Thursday, January 6, 2011

First Times

Today was a very interesting day. After getting one friend out of the country after an epic, protracted and thoroughly unnecessary war with our company, another friend and I were able to visit and enjoy the hospitality of a Saudi home. What an experience! Here's the story. Last week, we all went to one of the biggest malls in Riyadh. As we were wandering around, a couple of women came up to us and said they wanted to "communicate" with us. I, being the naturally suspicious person that I am, was at first very hesitant to accept any invitations or get tied up with anyone. Then, I decided that it would likely be one of my few opportunities to get to know Saudi women.

Turns out that one of the women is a journalist, and her daughter is a college student. They both want to improve their English, and followed up with me earlier this week to meet up today as a "get to know you" type thing. The mother met us at the mall this evening, and then invited us to her home. I was more reticent, but since I had a buddy with me decided to go for it. We braved the Thursday night traffic and driving by the son-without-a-driver's-license, and got to their villa. It was kind of what we'd seen before when we were house-hunting, with several sitting rooms, a large kitchen and maybe 4-5 bedrooms. The whole house was painted a vivid yellow, and the furnishings were plush. The hospitality these women showed was lavish. First there was juice and water. Then cake and tea. Then Arabic coffee and dates. Then a large plate of fruit each. They also gave us a package of dates each and sent a driver for us to take us home.

Our discussion ranged from the beauty of English to the difficulty of Arabic to what everybody studies/d in school to how women in Riyadh are not particularly open to new ideas and don't try to improve themselves and don't look to the future.They loved hearing about all of our "firsts", and were so pleased that they were the first Saudi home we'd been to, and wanted to serve us our first real kabsa. They also told us that we were the first foreigners they'd known, which was I suppose flattering for us.

We were rather surprised and pleased that we seemed to have gotten ourselves involved with a more liberal family. The mother explained that because her English wasn't very good, all the important assignments for the newspaper went to men. Both mother and daughter want a driver's license, and feel that English is the gateway to the world. Inside, I was cheering them on, thinking that they will be the catalyst for change in Saudi Arabia. But they're from Medina, which I think has some very different attitudes from Riyadh, which is much more conservative. I think it will take an attitude adjustment here in the capital for change to happen. But we'll see.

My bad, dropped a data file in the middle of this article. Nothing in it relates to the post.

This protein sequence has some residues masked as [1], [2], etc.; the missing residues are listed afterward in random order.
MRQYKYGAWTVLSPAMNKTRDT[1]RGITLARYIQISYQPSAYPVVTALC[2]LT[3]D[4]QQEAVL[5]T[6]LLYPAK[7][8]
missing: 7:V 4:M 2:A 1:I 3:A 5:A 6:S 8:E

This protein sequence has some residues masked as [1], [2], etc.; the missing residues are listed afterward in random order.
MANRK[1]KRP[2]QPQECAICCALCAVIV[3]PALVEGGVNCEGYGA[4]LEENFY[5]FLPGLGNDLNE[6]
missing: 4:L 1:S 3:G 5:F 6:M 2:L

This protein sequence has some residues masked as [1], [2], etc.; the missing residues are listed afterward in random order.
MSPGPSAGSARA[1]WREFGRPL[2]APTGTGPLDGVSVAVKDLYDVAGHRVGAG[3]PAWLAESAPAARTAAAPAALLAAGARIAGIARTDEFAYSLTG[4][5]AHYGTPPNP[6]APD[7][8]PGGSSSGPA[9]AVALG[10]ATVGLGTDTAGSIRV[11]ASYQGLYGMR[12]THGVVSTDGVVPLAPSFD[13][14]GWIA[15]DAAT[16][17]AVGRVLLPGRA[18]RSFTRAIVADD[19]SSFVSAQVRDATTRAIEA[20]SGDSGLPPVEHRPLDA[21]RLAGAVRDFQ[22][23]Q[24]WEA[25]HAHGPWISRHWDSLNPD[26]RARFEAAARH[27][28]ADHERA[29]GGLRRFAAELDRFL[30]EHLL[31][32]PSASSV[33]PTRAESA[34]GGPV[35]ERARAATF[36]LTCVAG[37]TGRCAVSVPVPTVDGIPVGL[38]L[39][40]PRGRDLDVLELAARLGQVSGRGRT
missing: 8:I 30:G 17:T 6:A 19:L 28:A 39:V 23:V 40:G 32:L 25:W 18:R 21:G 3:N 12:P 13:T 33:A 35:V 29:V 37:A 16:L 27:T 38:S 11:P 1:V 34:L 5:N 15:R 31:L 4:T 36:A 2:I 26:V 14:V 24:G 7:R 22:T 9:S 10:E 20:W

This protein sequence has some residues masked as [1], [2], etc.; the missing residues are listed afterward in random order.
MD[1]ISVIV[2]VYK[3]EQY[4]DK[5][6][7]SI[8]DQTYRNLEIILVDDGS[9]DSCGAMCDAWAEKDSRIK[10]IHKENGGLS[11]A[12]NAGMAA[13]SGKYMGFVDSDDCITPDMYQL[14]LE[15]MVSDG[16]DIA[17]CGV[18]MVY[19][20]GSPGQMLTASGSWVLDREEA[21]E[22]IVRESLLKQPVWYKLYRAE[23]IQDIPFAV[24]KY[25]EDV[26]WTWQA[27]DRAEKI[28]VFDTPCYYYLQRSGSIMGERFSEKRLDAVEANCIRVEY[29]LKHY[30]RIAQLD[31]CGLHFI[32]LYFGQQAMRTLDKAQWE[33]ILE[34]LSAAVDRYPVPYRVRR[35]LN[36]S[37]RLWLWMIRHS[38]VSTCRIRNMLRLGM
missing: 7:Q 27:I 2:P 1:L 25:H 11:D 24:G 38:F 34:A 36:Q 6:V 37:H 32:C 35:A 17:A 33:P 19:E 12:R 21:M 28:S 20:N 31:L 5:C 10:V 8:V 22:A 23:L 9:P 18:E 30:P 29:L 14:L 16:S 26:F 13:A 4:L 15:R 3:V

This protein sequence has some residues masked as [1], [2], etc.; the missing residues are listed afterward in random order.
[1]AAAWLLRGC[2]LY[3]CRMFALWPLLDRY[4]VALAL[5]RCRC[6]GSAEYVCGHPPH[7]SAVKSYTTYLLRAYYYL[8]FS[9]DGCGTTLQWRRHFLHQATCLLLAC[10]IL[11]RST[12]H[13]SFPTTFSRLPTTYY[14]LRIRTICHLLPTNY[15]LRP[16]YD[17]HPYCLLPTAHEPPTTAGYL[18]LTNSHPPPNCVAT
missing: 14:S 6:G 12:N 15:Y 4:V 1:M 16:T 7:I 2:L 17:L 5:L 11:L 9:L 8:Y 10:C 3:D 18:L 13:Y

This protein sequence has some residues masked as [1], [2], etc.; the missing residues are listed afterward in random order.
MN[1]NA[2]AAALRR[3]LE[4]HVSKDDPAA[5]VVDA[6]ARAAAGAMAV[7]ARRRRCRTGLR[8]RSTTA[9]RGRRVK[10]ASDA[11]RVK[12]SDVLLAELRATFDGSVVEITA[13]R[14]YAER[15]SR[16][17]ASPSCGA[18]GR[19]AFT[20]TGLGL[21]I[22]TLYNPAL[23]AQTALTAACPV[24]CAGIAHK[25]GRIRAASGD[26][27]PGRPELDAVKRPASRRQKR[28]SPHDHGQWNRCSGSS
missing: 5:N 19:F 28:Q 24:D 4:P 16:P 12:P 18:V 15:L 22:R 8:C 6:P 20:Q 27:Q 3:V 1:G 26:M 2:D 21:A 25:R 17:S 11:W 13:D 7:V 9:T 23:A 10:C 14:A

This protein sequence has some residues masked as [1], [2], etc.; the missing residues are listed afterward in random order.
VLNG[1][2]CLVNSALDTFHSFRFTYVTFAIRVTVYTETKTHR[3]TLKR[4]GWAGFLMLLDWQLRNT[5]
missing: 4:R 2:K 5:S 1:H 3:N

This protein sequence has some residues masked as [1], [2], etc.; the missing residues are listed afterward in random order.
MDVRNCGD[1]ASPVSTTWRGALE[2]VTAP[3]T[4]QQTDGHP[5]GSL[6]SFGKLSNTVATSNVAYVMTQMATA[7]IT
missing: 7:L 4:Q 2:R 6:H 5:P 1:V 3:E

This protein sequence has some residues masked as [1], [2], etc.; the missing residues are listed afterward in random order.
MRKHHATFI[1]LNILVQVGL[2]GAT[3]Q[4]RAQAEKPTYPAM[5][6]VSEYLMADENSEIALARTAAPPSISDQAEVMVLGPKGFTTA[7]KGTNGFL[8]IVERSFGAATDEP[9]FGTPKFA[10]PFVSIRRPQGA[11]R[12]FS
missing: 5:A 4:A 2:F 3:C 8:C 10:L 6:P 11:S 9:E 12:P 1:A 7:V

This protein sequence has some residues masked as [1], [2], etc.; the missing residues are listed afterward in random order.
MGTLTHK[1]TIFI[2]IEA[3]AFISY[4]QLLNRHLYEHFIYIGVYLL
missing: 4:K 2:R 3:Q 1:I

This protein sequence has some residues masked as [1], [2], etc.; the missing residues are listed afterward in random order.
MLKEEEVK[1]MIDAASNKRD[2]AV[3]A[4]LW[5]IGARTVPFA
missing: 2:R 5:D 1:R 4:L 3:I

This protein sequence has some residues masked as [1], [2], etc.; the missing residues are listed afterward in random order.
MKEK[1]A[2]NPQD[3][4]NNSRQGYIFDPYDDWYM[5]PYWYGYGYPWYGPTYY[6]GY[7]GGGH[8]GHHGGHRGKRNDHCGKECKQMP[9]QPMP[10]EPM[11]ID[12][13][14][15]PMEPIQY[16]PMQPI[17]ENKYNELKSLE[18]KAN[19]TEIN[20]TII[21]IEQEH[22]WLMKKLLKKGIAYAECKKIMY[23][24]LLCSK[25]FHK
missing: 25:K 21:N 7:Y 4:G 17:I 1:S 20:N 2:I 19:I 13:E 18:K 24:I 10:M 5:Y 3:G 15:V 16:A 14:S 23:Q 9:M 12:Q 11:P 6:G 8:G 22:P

I think the general consensus is that change is happening in Saudi, slowly but surely. Letting Blackberries in, and having women actually live in dormitories on some college campuses are only the tip of the iceberg. Letting women in the workplace is also a step in the right direction. But I think that change will come at the behest of the women, and it's hard to get people who have lived so long without something to imagine themselves having it. Some of the women here have lived without freedom, so they don't know what it is. As such, they are happy with what they have, and being humans are resistant to change. Others have traveled outside the country, and see things they wish were different. Of course not everyone feels the same way--some will have traveled around and seen what's wrong with the world, and not want that brought to Saudi. But the thing is, it IS here in Saudi.

The strict and forced adherence to Islam covers a layer of society that is rotten. It covers the covert parties, drugs, drinking, rape, slavery, incest, murder, racism, greed, domestic violence and xenophobia. Image, money and influence are so important in this country that all of the bad is hidden away so that the world will see only the perfectly Islamic kingdom of Saudi Arabia. But God knows the truth, and He'll see through the lie. None of the above are Islamic, Saudi, and you know that but are too afraid of losing face to admit it. Get a grip, understand your own religion and start solving your problems. Don't just ignore them.

The hope for Saudi lies in its women, but not all of them have recognized that yet. Tradition and progress are not mutually exclusive. Neither are religion and equality. Knowledge is power, and the women are rapidly outstripping the men despite huge obstacles. It's only a matter of time, I think, before Saudi will be visibly different, and what you'll see is a public presence of women in charge. That'll be a wonderful first!

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